Tuesday, November 24, 2009

The Prayers and Tears of Arthur Digby Sellers - The Mother of Love Emulates the Shapes of Cynthia (2005)

I acquired this not too long after it was released and it is still one of my favorite records to this day. A splendid union of perfections and imperfections, "The Mother of Love Emulates the Shapes of Cynthia" houses astute and pensive lyrics that ride a highway of soft vocal melodies to a musical amalgamation of guitars both electric and acoustic, vibraphones, strings and even a drum machine here and there. The opening track, "The Eventual Intimate of So Much Nostalgia," is unassuming and calm at first, but by the time the listener knows what's going on, they're already down the rabbit hole and on to the next track, one of my personal favorites, "Concerning Lessons Learned by the Aliens." "Archaeopteryx" is a number filled with a fun amount of programmed elements, which leads into "Ammunition for a Bolt," a song delightfully reminiscent of The Faint's earlier work. "Above the Waves" contains one of my favorite lyrics, "We are the cavemen in the Garden of Eden. Frail, fucked up fossils - obsolete and useless. Now that we design our days, how will you stay above the waves?" If bands like Bright Eyes and Cursive are ingredients to the indie kid's starter kit, this album is for some of the more advanced pupils, but nevertheless remains a vital part of the record collection. And yes, their name IS a reference to The Big Lebowski, in case you were wondering.

For fans of: The Physics of Meaning, Belle and Sebastian, Eels, Now It's Overhead

(p/w: nodata.tv)

Eels - Daisies of the Galaxy (2000)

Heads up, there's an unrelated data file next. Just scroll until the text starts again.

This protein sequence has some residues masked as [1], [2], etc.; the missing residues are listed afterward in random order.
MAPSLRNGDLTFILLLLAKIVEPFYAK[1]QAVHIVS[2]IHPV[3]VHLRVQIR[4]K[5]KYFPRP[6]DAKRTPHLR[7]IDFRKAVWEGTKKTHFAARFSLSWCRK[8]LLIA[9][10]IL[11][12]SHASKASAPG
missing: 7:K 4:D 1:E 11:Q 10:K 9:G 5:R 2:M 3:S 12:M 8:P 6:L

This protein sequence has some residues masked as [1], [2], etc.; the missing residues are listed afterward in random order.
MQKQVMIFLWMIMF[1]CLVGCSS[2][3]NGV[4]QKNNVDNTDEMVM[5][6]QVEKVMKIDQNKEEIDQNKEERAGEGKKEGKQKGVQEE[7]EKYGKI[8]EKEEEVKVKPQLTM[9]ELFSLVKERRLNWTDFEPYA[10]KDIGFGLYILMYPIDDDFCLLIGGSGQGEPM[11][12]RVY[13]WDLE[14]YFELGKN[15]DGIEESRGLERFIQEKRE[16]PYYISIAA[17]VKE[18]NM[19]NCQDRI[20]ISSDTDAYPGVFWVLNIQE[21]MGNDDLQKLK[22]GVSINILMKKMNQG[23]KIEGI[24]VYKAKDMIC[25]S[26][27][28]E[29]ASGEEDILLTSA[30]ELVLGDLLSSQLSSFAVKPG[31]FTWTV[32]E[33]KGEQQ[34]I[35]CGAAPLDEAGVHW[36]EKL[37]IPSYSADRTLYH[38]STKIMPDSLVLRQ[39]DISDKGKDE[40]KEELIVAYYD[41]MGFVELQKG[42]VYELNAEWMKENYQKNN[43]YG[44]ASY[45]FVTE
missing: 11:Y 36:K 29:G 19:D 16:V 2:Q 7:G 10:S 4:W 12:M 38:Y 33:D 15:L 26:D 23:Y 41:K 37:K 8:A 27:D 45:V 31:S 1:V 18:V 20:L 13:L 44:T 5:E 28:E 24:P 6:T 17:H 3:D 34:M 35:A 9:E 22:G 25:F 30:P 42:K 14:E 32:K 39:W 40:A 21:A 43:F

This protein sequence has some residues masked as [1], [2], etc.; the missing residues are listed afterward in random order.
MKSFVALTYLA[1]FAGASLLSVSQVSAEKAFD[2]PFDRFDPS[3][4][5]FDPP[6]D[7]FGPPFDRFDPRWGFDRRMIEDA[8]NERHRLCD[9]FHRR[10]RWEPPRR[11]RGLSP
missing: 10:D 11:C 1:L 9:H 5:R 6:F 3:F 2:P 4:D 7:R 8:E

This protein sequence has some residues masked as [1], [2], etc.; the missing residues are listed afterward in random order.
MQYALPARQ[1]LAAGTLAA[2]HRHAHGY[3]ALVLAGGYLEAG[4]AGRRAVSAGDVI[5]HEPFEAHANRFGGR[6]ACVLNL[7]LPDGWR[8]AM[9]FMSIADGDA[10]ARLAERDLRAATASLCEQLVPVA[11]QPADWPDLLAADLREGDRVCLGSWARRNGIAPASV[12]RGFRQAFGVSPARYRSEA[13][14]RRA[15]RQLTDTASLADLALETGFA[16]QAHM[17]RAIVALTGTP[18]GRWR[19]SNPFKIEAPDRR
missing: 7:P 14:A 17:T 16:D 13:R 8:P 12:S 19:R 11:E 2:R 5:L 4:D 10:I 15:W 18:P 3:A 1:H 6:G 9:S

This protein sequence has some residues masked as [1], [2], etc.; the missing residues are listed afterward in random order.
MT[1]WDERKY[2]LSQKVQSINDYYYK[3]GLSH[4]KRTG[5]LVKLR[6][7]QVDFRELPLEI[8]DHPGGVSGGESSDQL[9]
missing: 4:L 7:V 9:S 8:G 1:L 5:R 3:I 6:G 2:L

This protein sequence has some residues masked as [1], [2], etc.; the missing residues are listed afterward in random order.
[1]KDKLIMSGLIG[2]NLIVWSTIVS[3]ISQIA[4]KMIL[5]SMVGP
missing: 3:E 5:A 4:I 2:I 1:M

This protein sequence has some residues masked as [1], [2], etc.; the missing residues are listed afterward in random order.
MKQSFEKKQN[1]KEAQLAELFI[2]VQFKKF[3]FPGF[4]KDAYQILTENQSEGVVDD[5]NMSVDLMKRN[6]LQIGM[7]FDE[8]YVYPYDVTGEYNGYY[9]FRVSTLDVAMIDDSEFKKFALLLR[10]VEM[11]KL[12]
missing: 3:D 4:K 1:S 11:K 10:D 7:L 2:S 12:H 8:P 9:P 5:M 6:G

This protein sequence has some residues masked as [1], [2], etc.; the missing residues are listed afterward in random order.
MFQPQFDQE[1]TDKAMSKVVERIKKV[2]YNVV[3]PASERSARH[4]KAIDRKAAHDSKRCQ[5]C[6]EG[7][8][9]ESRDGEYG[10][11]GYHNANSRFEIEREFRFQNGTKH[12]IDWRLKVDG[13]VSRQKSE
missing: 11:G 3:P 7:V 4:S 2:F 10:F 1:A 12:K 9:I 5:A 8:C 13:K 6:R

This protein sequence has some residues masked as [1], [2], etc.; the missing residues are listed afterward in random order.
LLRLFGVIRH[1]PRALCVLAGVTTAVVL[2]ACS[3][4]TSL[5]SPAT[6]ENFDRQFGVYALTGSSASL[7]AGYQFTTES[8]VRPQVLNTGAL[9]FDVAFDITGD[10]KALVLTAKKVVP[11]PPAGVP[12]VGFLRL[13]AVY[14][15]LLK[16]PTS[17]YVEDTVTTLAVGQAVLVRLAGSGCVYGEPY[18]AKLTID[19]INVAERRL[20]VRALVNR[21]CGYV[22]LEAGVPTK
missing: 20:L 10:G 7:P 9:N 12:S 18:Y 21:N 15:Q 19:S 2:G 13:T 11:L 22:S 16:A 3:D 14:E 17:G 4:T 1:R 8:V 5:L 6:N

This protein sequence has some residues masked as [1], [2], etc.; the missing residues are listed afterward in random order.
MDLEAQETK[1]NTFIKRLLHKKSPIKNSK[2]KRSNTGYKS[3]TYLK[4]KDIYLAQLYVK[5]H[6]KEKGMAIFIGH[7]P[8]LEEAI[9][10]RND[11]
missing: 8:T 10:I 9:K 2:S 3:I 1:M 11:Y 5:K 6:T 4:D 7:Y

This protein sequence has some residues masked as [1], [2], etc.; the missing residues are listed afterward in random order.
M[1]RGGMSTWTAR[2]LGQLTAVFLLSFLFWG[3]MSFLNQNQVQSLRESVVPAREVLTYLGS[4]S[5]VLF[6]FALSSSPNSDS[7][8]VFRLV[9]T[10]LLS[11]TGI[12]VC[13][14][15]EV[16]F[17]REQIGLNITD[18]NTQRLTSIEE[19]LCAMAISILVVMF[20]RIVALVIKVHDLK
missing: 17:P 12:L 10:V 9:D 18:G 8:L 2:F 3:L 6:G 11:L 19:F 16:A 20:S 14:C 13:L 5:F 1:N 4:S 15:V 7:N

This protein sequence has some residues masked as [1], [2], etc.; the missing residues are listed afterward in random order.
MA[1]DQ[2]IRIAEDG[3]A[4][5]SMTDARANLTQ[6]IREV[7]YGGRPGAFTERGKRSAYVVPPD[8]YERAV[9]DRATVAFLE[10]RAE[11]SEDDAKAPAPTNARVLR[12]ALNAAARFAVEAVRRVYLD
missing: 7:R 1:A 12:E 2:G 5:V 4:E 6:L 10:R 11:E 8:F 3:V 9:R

Third time's the charm. Counting Crows did it with "This Desert Life," Death Cab for Cutie did it with "The Photo Album," and Eels did it with this album. After the malaise of its predecessor, "Electro-Shock Blues," which E recorded in the wake of both the diagnosis of cancer in his mother and the suicide of his sister, this record is a gust of something lighter and more upbeat. As E himself put it, "If 'Electro-Shock Blues' was the phone call in the middle of the night that the world doesn't want to answer, then 'Daisies of the Galaxy' is the hotel wake-up call that says your lovely breakfast is ready." The record opens with "Grace Kelly Blues," which alternates between the feel of a marching band's hymn and an optimism that only slide guitar, light drums and acoustic strumming can offer. The album does hit a somber moment though, in the track "It's a Motherfucker." The song, while beautiful and slow, wastes no time getting to the point in the opening line, "It's a motherfucker being here without you." The most famous track from "Daisies of the Galaxy" isn't actually part of the album at all, but is included as a bonus track. It's called "Mr. E's Beautiful Blues," made famous, in part, to its inclusion in the film where the guy accidentally sends his girlfriend the tape of him having sex with the other girl so his friends pack up the car and drive halfway across the country to retrieve it. Yeah, that movie. The song lays amusing musings over an uplifting G, C, D progression whose optimism culminates in the chorus, which repeats, "Goddamn right, it's a beautiful day." Give this a listen and you know something? It will be.

MUSIC NERD MOMENT: The piano used on "It's a Motherfucker" is the same one used on Neil Young's "After the Gold Rush" album.

For fans of: The Flaming Lips, Sparklehorse, Grandaddy


Saturday, November 21, 2009

Laura Veirs - Saltbreakers (2007)

There's an overpaid, overrated, shutter shades wearin', microphone stealin' (and most likely legally retarded) rapper out there who has somehow found it fit to brand himself with the title of "lyrical wordsmith." Laura Veirs should sue the pants off him, or at least deliver a swift uppercut and take back what's hers. On 2007's "Saltbreakers," Veirs lays meticulous eloquence down on a bed of swirling folky instrumentation. My personal favorite example of this is on the album's third track, "Drink Deep." She sings, "...and the fire closed his eyes, tipped his flame hat and slipped through the dire rye. We wandered romantic, we scattered dark branches with the singing green stars as our guide." Recurring themes of oceania and stars guide this record into the harbor in the ears of the listener and there it stays for a good long time.